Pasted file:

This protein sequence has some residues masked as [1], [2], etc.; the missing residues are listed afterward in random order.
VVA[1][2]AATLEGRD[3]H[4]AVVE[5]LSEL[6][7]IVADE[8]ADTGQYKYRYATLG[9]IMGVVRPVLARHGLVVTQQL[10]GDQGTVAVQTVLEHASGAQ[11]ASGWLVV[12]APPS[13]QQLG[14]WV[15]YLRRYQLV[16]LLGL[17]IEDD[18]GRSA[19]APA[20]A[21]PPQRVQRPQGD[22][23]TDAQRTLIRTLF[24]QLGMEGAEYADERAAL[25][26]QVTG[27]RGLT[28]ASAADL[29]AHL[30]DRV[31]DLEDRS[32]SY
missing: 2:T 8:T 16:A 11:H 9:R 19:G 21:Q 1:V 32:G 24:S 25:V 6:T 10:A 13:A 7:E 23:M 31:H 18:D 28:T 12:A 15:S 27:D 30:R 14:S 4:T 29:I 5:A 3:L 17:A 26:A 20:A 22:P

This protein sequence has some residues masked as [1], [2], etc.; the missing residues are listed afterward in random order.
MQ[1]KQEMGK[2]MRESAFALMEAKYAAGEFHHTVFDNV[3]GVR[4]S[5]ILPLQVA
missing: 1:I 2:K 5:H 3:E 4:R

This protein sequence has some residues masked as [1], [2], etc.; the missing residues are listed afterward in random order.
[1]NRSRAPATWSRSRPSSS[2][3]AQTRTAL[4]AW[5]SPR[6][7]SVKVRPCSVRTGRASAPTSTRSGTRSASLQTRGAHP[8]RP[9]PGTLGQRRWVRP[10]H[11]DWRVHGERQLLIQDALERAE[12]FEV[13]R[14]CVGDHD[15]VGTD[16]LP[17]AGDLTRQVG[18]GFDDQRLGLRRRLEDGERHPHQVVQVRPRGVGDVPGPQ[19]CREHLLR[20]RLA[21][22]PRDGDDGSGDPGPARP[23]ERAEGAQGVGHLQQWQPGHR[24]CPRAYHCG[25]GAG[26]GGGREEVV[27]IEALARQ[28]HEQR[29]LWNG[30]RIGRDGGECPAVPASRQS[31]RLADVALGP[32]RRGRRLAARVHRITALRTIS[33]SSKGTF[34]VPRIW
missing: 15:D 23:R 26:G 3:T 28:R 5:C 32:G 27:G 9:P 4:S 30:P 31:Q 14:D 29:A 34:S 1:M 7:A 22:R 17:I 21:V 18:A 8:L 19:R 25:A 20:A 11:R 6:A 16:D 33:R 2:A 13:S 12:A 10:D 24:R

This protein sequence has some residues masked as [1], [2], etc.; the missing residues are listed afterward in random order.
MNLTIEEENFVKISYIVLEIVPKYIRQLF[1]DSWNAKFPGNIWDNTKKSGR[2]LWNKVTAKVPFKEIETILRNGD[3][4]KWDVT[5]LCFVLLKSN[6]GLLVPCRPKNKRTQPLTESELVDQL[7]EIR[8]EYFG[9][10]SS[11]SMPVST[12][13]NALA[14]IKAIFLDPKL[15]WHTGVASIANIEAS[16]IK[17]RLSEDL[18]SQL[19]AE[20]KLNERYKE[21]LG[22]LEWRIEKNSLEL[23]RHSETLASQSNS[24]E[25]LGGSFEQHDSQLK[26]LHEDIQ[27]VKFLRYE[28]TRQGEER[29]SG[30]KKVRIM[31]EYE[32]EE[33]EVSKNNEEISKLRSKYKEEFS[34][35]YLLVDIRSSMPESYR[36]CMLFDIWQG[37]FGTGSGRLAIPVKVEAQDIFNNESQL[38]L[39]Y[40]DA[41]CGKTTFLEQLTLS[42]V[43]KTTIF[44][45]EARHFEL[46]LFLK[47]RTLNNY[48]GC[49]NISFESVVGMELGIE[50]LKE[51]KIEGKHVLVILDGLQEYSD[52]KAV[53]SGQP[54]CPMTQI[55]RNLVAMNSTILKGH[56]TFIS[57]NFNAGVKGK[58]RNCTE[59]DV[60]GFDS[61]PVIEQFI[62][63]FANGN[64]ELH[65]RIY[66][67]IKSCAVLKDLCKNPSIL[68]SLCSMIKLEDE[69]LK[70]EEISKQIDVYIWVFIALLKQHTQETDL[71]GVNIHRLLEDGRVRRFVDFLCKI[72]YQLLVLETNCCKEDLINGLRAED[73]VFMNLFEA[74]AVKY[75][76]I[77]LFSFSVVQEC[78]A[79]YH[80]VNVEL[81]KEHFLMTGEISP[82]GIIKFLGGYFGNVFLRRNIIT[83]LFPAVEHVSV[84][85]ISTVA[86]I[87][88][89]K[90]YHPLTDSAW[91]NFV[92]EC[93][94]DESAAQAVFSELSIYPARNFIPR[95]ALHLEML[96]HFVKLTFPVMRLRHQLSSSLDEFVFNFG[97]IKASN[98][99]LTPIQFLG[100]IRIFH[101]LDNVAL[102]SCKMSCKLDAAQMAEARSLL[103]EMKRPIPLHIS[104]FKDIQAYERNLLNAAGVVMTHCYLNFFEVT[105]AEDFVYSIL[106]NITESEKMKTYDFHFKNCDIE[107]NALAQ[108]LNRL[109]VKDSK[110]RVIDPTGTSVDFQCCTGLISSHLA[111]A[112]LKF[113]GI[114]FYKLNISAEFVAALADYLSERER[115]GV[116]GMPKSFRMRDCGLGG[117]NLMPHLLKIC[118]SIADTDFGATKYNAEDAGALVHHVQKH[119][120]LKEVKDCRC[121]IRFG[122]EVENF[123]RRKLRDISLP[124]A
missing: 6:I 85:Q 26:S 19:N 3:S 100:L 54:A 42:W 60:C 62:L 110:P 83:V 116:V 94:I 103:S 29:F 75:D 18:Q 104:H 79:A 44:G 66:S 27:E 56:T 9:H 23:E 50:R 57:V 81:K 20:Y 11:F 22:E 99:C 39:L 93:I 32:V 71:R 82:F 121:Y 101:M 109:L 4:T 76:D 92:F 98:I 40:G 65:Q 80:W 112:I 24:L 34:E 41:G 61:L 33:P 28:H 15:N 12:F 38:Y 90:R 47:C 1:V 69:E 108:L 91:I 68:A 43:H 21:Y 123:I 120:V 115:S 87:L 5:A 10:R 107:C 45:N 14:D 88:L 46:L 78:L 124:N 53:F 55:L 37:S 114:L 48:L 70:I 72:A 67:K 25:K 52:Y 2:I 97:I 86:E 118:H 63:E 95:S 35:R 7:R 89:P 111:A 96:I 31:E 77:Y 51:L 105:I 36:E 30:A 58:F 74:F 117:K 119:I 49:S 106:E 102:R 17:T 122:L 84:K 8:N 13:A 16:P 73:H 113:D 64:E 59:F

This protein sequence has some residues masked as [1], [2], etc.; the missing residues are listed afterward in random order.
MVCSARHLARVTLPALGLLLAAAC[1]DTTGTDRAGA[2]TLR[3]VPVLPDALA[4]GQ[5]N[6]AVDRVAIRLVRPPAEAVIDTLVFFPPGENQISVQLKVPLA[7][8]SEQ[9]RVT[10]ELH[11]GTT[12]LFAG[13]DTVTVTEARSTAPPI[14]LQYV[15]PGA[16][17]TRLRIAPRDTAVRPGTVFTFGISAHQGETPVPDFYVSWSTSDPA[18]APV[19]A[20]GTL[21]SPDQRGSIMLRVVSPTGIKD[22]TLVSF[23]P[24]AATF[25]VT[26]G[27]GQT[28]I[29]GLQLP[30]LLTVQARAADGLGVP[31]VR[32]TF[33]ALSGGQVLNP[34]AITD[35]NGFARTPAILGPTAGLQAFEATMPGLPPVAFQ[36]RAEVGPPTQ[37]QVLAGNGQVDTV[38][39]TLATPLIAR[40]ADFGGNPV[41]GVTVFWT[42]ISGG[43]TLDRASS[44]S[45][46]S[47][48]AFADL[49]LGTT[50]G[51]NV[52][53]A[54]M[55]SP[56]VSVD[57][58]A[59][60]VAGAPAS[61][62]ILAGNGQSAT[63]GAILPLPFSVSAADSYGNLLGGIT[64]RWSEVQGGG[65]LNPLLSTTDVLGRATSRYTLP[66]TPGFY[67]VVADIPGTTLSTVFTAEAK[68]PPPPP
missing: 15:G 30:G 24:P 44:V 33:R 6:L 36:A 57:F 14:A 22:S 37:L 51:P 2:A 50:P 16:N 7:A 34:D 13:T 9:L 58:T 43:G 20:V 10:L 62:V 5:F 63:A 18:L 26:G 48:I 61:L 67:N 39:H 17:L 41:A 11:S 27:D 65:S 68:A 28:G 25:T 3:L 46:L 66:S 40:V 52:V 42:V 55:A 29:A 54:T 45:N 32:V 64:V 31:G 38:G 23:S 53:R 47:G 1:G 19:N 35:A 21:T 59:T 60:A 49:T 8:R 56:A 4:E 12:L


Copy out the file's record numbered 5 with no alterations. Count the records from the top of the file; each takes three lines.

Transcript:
This protein sequence has some residues masked as [1], [2], etc.; the missing residues are listed afterward in random order.
MVCSARHLARVTLPALGLLLAAAC[1]DTTGTDRAGA[2]TLR[3]VPVLPDALA[4]GQ[5]N[6]AVDRVAIRLVRPPAEAVIDTLVFFPPGENQISVQLKVPLA[7][8]SEQ[9]RVT[10]ELH[11]GTT[12]LFAG[13]DTVTVTEARSTAPPI[14]LQYV[15]PGA[16][17]TRLRIAPRDTAVRPGTVFTFGISAHQGETPVPDFYVSWSTSDPA[18]APV[19]A[20]GTL[21]SPDQRGSIMLRVVSPTGIKD[22]TLVSF[23]P[24]AATF[25]VT[26]G[27]GQT[28]I[29]GLQLP[30]LLTVQARAADGLGVP[31]VR[32]TF[33]ALSGGQVLNP[34]AITD[35]NGFARTPAILGPTAGLQAFEATMPGLPPVAFQ[36]RAEVGPPTQ[37]QVLAGNGQVDTV[38][39]TLATPLIAR[40]ADFGGNPV[41]GVTVFWT[42]ISGG[43]TLDRASS[44]S[45][46]S[47][48]AFADL[49]LGTT[50]G[51]NV[52][53]A[54]M[55]SP[56]VSVD[57][58]A[59][60]VAGAPAS[61][62]ILAGNGQSAT[63]GAILPLPFSVSAADSYGNLLGGIT[64]RWSEVQGGG[65]LNPLLSTTDVLGRATSRYTLP[66]TPGFY[67]VVADIPGTTLSTVFTAEAK[68]PPPPP
missing: 15:G 30:G 24:P 44:V 33:R 6:L 36:A 57:F 14:A 22:S 37:L 51:P 2:A 50:P 16:N 7:A 34:D 13:T 9:L 58:T 43:G 20:V 10:L 62:V 5:F 63:A 18:L 26:G 48:I 61:L 67:N 39:H 17:L 41:A 11:S 27:D 65:S 68:A 28:G 25:T 3:L 46:L 66:S 40:V 52:V 42:V 55:A 29:A 54:T 45:N 32:V 64:V 31:G 38:G 23:S 53:R 47:G 1:G 19:N 35:A 21:T 59:T 60:A 49:T 8:R 56:A 4:E 12:L